Baby businesses: how to make money from kids

Updated on 09 May 2013 | 4 Comments

A growing number of entrepreneurial parents are using their experiences to start up businesses. So can you make money from kids?

Becoming a parent for the first, second, or indeed third time is a daunting prospect, but how about setting up a business as well?

An increasing number of mums and dads are becoming entrepreneurial and they are looking to their experiences as parents for inspiration.

According to the latest figures from website, 69% of the 2,100 mums interviewed said they had considered setting up their own business or franchise, up 6% from last year’s survey.

So why do some mums choose to leave the comfort of full term work after maternity leave?

Some mums don’t return to their old job after maternity leave as their employer is not very sympathetic to their changing priorities, or flexible enough. Some mums simply want a challenge (as if bringing up a small child is not challenging enough!) They want to flex their brains, try something different and be their own boss, something which is not always possible in their existing job.

Making the most of maternity leave

Louise Harris is one such mum. She set up Rock and Roll Babyworld, a baby and parenting PR & social media marketing agency over a year ago, following the birth of her second daughter. Harris had previously worked for a music and celebrity agency as a PR manager, and she felt this job no longer suited her needs and demands while bringing up two small children.

Harris used her time on maternity leave to research her subject area (she was also a parent blogger), get logos, set up a website and position herself as a family PR expert.

It's not just mums

Dads don’t want to be left in the cold either. According to the latest figures from the Office for National Statistics, 3% of men between the ages of 16 and 64 are looking after family or staying at home (April-June 2011) compared to 2.7% during the same period last year.

Jim Shaikh is an example of one dad who got inspiration to set up his own business from his experiences as a parent and from his frustration at working for large organisations. He is CEO of Yoomi – a company which produces self-warming baby feeding bottles.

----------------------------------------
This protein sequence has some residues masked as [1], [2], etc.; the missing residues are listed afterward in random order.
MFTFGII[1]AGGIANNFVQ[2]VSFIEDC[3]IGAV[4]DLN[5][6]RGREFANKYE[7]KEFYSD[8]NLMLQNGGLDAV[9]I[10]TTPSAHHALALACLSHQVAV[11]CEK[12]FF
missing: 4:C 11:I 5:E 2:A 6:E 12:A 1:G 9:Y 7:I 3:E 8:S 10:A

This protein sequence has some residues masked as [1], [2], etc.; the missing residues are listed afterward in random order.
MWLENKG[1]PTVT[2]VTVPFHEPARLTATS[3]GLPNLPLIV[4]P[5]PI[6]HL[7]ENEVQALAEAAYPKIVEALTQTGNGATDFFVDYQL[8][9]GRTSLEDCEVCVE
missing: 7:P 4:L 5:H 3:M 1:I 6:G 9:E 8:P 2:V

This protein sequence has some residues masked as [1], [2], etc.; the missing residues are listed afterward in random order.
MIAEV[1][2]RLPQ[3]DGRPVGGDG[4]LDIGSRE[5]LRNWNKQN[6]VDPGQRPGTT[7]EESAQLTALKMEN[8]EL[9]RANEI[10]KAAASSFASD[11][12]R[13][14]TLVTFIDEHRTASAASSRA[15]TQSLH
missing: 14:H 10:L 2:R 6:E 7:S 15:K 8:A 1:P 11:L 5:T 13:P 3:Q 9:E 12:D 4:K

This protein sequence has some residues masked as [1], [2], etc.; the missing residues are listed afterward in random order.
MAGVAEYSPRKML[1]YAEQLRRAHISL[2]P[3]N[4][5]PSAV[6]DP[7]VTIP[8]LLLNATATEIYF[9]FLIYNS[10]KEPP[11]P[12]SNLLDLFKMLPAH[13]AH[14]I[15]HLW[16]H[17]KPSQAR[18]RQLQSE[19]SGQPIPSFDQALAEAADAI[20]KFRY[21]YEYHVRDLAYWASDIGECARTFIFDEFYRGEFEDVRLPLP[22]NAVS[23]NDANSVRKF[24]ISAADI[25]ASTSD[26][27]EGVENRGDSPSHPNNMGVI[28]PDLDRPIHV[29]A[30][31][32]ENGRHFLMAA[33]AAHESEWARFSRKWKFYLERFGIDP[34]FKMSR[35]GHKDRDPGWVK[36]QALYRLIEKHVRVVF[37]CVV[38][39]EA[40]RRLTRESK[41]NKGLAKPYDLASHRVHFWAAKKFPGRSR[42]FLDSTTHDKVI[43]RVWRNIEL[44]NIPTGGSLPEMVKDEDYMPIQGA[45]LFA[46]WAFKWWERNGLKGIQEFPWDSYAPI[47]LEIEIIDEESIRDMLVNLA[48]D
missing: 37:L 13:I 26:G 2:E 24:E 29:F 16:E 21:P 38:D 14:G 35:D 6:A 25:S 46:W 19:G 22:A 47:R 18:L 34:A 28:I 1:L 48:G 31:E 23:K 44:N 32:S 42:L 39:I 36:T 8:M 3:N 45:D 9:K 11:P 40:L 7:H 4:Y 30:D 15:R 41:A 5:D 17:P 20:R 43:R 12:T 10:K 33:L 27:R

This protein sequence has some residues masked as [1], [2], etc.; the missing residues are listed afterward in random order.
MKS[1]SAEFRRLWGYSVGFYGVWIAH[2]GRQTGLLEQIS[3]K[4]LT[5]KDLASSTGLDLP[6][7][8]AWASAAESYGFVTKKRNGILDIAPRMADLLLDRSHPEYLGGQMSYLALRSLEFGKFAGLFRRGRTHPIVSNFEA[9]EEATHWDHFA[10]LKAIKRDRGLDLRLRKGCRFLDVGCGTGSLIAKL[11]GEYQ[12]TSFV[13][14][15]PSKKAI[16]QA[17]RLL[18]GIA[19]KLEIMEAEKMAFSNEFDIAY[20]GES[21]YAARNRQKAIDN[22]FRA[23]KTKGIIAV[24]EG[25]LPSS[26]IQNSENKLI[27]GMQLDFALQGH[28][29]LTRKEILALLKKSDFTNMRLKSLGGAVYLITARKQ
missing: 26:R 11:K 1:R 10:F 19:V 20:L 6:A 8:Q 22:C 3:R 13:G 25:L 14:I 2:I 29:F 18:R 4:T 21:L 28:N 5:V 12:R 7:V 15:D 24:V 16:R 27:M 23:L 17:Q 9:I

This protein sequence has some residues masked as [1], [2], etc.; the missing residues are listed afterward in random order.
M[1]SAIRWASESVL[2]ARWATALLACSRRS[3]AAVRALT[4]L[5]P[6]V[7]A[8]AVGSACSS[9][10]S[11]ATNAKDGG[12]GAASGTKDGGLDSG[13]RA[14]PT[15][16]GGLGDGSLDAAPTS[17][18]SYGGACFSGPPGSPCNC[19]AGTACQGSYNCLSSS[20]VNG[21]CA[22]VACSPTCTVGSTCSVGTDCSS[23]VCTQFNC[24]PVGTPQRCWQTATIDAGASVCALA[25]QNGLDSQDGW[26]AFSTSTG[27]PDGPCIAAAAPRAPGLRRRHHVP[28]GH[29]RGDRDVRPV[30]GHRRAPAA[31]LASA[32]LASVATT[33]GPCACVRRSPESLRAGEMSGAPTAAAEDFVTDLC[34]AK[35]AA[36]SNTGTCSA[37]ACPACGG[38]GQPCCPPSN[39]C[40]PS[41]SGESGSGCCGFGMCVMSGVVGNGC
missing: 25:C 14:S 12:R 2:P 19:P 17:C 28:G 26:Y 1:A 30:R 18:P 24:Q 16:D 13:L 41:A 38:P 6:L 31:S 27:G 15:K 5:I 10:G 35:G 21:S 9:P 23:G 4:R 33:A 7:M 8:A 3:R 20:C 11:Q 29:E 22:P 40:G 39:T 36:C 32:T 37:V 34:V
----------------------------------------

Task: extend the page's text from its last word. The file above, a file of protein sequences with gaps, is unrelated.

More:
Shaikh got funding for his business via various awards and personal funds initially: a Department of Trade Industry Research Award of £43,000 and a London Development Agency SME Innovation Award of £30,000.

In order to get some information about patenting his idea, he went to a number of free seminars at the Business & IP Centre at the British Library specialising in patents, design registrations & trademarks. As Shaikh wanted to register his product internationally, he decided to hire a professional patent lawyer for the patent filing.

How easy is it?

There are many different channels of support, people and organisations you can turn to in order to set up your business or buy a franchise. If you are an entrepreneurial mum, the Working Mum’s website will soon launch a Business Zone aimed at the new breed of “mumpreneurs” which contribute over £4.4 billion to the UK economy.

So is it as easy setting up your own business with a young family in tow, as the two examples I've highlighted suggest? The answer is a resounding “yes”, but there are a number of things to consider before taking the plunge according to the British Library’s Business & IP Centre.

  • Make sure you always have someone on standby to look after your children when starting a business. There will inevitably be occasions when you need to work at very short notice.
  • Make sure your children are in a good routine. Starting up a new business is a very timely process. Many evenings will require your time sorting out elements of the business, and you want to dedicate that time solely to work. If you know that the kids have a set bedtime, you can dedicate the remainder of your evenings to undisturbed working time.
  • Maintain a healthy work/life balance. Although setting up a business is time consuming, you need to make sure there is a healthy balance, especially when children are involved.
  • Love it, but learn to leave it! Passionate as you may be, don’t let it dominate your life. It’s difficult to say, but family must always come first. Early years with a young family are some of the most precious in life.

There are plenty of online resources and free advice to hand. There is the Government’s website for businesses, Business Link, and the British Franchise Association’s website where you can get all the information you need on how to buy or sell a franchise. Finally, check out the design and invention development company Innovate, which offers a free information pack about securing a patent which you can download.

There are many free and paid events you can attend at the Business & IP Centre at the British Library. On 19th March for instance there will be an event celebrating successful female entrepreneurs called “Mothers of Invention”

Overall, there are many opportunities for new parents and parents in general to flex their entrepreneurial muscles. Who knows, in between changing dirty nappies and doing the school run, an appearance on Dragons’ Den could await?


Be the first to comment

Do you want to comment on this article? You need to be signed in for this feature

Copyright © All rights reserved.